Regulatory Focus™ > News Articles > 2019 > 3 > New Impurity Found in Blood Pressure Drug Prompts Expanded FDA Recall

New Impurity Found in Blood Pressure Drug Prompts Expanded FDA Recall

Posted 04 March 2019 | By Michael Mezher 

New Impurity Found in Blood Pressure Drug Prompts Expanded FDA Recall

The US Food and Drug Administration (FDA) on Friday announced that Indian drugmaker Hetero Labs is recalling 87 lots of losartan tablets distributed by Camber Pharmaceuticals after testing found the drugs contained a potentially carcinogenic impurity, N-Nitroso-N-methyl-4 aminobutyric acid (NMBA).
 
The recall is the latest in a series of recalls tied to the discovery of nitrosamine impurities in angiotensin II receptor blocker (ARB) drugs in the last year.
 
Previously, the discovery of N-Nitrosodimethylamine (NDMA) and N-Nitrosodiethylamine (NDEA) impurities prompted recalls of ARB drugs containing active pharmaceutical ingredients (APIs) manufactured by Hetero, Mylan Pharmaceuticals and Zhejiang Huahai Pharmaceuticals.
 
So far, FDA says that NMBA has only been detected in tablets using APIs made by Hetero Labs. Another Indian drugmaker, Torrent Pharmaceuticals, has expanded its recall of losartan products to include an additional 114 lots as they were made using APIs from Hetero that contained NMBA.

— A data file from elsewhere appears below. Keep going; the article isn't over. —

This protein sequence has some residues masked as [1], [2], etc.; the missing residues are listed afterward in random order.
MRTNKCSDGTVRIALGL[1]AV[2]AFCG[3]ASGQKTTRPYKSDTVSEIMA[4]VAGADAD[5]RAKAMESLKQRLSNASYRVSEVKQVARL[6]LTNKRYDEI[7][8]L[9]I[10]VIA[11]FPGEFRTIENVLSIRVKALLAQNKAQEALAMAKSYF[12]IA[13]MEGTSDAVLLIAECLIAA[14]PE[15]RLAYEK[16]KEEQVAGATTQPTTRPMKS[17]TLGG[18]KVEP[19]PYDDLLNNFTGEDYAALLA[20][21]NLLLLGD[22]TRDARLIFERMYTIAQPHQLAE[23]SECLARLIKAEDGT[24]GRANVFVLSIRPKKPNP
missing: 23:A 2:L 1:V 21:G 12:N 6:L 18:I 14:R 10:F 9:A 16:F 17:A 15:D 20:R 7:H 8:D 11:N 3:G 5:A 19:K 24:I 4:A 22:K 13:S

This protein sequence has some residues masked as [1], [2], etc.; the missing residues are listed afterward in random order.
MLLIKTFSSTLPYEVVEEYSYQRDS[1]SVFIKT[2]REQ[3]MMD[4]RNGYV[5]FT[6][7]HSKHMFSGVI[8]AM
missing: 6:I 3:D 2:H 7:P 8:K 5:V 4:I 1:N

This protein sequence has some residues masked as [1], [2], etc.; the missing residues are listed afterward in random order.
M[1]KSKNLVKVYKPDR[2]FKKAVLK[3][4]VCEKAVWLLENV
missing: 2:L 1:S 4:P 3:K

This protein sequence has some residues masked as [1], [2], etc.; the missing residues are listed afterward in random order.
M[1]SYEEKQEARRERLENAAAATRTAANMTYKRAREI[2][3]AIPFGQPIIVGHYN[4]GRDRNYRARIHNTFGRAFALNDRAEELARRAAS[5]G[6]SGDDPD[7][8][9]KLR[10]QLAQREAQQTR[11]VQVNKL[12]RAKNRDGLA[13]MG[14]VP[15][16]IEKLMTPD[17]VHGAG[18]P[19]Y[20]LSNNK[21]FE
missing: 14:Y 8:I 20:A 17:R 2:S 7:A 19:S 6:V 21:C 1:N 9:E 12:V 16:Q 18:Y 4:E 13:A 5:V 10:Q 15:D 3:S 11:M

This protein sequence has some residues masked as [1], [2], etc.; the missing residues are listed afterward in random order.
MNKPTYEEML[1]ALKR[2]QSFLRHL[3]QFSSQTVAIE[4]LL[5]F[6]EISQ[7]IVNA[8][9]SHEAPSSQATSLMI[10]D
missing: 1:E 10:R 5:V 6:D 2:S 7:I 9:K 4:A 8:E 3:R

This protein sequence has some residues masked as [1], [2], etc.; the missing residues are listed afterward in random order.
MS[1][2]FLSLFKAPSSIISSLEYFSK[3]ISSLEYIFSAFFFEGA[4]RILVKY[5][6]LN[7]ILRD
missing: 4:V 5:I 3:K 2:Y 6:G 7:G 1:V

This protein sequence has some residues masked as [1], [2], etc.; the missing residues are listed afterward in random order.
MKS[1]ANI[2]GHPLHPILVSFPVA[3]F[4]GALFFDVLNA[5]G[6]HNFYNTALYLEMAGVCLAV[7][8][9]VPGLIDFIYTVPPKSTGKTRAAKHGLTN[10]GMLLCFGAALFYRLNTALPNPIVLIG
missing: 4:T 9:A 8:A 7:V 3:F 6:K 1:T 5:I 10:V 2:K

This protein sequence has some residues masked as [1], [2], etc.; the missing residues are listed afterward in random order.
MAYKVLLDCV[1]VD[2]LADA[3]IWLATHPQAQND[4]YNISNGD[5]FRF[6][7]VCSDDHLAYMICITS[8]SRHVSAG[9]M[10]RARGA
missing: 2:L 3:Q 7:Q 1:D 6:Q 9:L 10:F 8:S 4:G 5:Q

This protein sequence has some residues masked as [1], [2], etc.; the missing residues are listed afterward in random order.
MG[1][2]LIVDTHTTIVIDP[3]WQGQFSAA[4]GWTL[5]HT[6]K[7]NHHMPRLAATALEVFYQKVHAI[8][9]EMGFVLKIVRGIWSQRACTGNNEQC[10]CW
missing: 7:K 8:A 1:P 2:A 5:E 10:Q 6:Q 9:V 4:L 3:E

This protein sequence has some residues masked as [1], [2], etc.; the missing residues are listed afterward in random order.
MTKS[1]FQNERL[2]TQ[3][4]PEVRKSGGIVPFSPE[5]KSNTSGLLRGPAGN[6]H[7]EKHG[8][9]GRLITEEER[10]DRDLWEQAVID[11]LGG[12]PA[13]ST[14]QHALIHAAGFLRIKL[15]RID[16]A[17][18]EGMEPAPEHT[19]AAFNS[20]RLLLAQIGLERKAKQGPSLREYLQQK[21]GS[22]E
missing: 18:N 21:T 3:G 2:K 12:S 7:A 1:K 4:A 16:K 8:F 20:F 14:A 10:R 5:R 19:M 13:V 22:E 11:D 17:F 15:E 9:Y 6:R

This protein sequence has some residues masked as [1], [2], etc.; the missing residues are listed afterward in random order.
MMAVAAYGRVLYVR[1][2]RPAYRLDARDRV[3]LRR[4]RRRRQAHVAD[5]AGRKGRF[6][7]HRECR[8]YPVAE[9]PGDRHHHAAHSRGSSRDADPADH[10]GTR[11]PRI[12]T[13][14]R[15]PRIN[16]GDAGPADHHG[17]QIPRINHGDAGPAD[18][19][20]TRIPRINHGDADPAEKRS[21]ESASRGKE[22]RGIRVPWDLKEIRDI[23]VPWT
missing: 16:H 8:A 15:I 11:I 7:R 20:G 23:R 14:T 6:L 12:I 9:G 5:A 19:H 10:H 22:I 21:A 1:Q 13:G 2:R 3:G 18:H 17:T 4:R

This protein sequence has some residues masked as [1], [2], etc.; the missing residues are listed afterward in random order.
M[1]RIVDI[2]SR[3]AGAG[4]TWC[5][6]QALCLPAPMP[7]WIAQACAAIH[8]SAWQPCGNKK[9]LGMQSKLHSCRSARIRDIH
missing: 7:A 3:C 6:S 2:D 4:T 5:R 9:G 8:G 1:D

“We are deeply concerned about the presence of a third nitrosamine impurity in certain ARB medications, but it’s important to underscore that, based on the FDA’s initial evaluation, the increased risk of cancer to patients with NMBA exposure appears to be the same for NDMA exposure but less than the risk from NDEA exposure,” said FDA Commissioner Scott Gottlieb.
 
In response to the finding of NMBA in Hetero APIs, FDA last week updated its interim list of acceptable intake of nitrosamine impurities in ARB products to include limits for NMDA at 96 nanograms per day. At that level, FDA says the impurity poses a 1:100,000 risk for developing cancer after 70 years of exposure at the daily acceptable limit.
 
FDA says it will continue its effort to identify the root cause(s) of the impurities and is working to develop new test methods for identifying NMBA and other impurities in ARB products.
 
FDA

Categories: Regulatory News

Regulatory Focus newsletters

All the biggest regulatory news and happenings.

Subscribe